Sunday, October 24, 2010

Redistricting - A Primer

Over the last several days I have written different posts concerning how the election of Governors this year are of particular importance, as this is the year states get to redistrict. And I have received several emails from folks who do not quite grasp how redistricting makes any difference. One person said, "It does not change the number of Republicans or Democrats in the state, does it?"

The answer is that while it does not change the raw numbers of each party, it can and does change the number of representatives in Congress for each party. Let me explain.

Let's say for the sake of argument that 50% of the people are Republican and 50% are Democrat in your state, and you have 6 districts. You would assume, all things being equal, that half your representatives (3) would be Republican and half (3) Democrat, insuring that all the state's citizens are represented fairly. You would be very, very wrong in making such an assumption.

Over the last 60 years the majority of Governors during redistricting years were Democrats, so they got to do the redistricting. Here is what would then happen in the 50/50 state we illustrated earlier, assuming there were 6 districts in the state...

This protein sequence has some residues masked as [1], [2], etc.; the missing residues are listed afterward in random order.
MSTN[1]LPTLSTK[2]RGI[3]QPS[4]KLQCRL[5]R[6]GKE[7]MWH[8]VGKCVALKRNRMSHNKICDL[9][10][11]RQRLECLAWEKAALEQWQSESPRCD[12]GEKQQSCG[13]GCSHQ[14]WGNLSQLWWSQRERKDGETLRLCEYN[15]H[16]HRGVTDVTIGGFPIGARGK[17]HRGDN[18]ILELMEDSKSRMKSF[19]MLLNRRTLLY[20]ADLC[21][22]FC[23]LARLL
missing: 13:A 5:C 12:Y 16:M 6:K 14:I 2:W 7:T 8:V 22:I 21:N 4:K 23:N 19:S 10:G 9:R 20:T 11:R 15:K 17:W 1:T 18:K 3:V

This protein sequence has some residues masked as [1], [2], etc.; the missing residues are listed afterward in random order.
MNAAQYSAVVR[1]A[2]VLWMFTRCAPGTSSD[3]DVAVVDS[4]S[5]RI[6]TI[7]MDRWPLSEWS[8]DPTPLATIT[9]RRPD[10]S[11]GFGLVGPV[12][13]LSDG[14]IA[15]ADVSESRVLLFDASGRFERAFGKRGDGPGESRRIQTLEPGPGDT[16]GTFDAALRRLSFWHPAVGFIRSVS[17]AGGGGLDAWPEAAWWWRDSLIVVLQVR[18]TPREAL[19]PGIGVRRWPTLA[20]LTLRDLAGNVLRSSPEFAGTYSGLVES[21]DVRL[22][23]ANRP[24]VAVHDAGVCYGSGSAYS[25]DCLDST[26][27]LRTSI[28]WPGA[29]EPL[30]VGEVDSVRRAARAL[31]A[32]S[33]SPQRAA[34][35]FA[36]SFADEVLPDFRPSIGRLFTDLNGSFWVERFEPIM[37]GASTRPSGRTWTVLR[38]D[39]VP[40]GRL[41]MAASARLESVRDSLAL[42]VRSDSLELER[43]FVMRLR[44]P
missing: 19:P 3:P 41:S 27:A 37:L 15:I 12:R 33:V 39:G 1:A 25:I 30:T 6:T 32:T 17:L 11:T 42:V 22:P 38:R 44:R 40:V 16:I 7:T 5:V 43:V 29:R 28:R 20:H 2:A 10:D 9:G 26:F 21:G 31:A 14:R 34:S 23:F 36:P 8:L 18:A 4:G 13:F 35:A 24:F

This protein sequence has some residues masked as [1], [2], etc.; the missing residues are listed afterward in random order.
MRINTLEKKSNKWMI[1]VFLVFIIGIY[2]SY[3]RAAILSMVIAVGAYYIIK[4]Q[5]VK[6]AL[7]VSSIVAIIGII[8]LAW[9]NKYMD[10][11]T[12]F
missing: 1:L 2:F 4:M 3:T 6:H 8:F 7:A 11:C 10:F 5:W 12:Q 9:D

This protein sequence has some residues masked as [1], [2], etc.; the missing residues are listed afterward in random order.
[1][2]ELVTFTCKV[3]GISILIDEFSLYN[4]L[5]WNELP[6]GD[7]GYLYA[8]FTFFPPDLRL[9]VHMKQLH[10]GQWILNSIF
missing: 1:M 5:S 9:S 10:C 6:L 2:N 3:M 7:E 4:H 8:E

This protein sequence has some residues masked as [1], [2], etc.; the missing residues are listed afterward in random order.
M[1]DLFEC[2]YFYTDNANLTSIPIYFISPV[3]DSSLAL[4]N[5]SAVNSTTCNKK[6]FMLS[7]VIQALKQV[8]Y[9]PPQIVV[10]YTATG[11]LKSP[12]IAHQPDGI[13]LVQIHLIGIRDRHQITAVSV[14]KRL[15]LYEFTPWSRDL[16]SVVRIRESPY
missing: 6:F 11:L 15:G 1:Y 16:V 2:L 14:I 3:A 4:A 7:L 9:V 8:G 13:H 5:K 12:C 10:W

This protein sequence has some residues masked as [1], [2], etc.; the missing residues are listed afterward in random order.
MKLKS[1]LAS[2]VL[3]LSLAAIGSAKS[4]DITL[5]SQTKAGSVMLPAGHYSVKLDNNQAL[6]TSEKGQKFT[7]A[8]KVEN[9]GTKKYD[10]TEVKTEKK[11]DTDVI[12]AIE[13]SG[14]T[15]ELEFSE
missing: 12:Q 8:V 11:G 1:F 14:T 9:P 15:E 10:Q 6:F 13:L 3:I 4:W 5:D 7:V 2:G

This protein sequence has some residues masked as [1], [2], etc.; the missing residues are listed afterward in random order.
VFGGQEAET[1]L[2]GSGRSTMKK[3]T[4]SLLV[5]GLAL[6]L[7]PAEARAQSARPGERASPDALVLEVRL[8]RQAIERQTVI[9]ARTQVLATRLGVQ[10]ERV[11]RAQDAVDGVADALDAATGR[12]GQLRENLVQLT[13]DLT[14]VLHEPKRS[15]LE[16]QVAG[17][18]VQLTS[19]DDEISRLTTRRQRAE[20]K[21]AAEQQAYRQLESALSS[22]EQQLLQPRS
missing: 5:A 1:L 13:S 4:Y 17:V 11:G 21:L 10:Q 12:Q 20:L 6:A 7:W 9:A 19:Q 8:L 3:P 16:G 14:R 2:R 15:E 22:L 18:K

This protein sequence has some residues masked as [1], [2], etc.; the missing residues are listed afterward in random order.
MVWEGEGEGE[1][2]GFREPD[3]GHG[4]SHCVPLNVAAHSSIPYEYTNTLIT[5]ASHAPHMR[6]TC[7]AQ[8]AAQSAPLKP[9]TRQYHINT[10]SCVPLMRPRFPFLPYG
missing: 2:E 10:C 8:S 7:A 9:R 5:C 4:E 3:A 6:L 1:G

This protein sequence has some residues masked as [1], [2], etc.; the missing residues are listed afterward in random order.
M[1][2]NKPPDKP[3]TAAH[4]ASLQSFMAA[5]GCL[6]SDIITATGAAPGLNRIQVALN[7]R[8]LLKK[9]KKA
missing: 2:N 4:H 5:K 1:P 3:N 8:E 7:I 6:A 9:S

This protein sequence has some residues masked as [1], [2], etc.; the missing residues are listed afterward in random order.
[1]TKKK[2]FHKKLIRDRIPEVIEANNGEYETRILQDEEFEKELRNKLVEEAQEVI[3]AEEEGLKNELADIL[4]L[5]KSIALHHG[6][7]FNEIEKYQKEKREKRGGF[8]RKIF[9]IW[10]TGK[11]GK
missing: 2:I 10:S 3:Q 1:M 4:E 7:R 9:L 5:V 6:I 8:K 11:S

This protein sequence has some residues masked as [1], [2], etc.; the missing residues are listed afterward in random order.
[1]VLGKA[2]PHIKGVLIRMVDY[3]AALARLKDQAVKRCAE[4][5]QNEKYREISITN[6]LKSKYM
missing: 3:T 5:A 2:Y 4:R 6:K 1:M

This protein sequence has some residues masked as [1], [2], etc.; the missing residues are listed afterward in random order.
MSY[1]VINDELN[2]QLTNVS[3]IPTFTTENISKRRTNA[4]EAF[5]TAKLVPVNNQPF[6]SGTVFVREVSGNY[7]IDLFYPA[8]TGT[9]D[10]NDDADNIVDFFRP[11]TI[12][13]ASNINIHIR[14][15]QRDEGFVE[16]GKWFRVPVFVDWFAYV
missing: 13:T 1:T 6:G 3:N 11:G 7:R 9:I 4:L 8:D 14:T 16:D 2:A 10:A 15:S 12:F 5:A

The Democrats would first determine which communities - and even which neighborhoods - are primarily Democrat or Republican by reviewing voter registration and census counts. They would then draw a district that is designed to include 60% Democrats and 40% Republicans, insuring that a Democrat would be elected in that district. They would do that for 5 of the 6 districts. The final district would be made up of primarily republicans.

And now, in a state where Democrats and Republicans are equal in number you have 5 Democrat representatives and 1 Republican representative.

Not very fair or equal, is it? When one party can, by design and intent negate the votes of 40% of the people you end up with a government that does not represent the people.

That is also why we have "career" representatives who, no matter how bad they may be, can remain in office for life.

Take one more look at some gerrymandered districts, and you begin to see just how crooked the system really is, and why this election year for governors is of great importance for Republicans, since the vast majority of all districts nationwide have been drawn by Democrats. Republicans need to try and equal it out a bit. If they do not, we are guaranteed another 10 years of Congressmen who do not represent America and refuse to listen to their constituents - because they do not have to.


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